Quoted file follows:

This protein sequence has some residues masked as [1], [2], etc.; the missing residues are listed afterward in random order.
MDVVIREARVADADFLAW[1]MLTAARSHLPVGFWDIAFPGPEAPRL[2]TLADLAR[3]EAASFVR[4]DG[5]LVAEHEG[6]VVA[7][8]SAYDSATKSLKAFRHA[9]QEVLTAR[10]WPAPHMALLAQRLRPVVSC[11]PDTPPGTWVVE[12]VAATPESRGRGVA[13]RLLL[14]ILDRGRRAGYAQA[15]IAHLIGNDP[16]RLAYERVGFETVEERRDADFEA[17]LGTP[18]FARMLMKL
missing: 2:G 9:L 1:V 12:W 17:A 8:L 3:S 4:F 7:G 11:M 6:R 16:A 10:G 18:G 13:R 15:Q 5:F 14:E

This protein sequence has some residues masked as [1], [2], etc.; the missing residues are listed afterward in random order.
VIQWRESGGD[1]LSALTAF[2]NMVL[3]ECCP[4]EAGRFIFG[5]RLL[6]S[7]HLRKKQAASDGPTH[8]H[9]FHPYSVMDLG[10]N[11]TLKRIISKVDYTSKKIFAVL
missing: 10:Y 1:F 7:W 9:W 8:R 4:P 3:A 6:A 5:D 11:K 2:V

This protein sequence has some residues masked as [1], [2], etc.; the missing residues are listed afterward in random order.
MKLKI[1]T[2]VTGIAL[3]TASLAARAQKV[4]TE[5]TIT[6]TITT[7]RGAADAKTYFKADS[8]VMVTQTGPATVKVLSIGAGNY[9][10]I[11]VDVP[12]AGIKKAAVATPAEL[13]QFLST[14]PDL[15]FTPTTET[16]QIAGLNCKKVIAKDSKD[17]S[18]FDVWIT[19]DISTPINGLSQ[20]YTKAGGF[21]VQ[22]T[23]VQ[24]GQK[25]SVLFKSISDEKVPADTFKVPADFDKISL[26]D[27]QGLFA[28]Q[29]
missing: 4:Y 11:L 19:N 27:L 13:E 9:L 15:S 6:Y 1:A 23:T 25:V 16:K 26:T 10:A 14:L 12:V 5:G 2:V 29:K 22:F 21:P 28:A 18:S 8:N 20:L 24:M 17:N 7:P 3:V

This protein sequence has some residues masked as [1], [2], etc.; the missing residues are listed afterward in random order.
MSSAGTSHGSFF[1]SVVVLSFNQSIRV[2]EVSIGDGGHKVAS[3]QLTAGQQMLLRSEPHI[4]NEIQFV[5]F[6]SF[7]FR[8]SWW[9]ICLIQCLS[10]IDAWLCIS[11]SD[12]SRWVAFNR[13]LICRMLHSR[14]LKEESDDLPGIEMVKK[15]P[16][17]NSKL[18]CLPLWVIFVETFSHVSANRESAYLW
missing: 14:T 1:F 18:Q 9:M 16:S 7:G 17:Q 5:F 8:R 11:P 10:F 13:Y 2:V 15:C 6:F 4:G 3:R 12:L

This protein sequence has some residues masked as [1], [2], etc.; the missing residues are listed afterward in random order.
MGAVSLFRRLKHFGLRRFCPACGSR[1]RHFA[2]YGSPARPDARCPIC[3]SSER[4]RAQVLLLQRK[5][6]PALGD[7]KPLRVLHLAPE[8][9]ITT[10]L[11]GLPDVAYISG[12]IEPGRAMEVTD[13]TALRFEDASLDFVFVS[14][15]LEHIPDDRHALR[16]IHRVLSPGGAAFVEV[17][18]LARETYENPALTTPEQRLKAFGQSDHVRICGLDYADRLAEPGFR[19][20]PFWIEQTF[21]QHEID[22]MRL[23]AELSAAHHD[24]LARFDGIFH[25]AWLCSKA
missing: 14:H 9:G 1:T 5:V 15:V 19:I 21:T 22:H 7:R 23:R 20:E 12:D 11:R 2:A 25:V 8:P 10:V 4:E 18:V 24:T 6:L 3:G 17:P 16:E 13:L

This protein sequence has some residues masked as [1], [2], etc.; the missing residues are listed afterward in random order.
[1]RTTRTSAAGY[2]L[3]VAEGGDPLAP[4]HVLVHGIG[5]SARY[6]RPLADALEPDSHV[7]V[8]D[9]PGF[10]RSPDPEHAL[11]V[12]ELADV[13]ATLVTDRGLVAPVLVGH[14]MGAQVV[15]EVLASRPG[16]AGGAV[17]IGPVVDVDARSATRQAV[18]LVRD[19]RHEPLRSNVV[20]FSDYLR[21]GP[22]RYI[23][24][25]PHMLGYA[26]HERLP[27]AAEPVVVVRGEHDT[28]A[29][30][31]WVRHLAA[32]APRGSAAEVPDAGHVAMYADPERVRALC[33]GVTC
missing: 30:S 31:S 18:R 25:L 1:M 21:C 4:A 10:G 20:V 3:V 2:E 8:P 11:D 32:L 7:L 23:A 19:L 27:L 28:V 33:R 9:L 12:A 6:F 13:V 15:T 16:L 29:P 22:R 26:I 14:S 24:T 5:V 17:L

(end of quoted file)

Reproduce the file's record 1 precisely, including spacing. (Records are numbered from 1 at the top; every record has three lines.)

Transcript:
This protein sequence has some residues masked as [1], [2], etc.; the missing residues are listed afterward in random order.
MDVVIREARVADADFLAW[1]MLTAARSHLPVGFWDIAFPGPEAPRL[2]TLADLAR[3]EAASFVR[4]DG[5]LVAEHEG[6]VVA[7][8]SAYDSATKSLKAFRHA[9]QEVLTAR[10]WPAPHMALLAQRLRPVVSC[11]PDTPPGTWVVE[12]VAATPESRGRGVA[13]RLLL[14]ILDRGRRAGYAQA[15]IAHLIGNDP[16]RLAYERVGFETVEERRDADFEA[17]LGTP[18]FARMLMKL
missing: 2:G 9:L 1:V 12:W 17:A 8:L 3:S 4:F 7:G 11:M 6:R 16:A 10:G 18:G 13:R 15:Q 5:F 14:E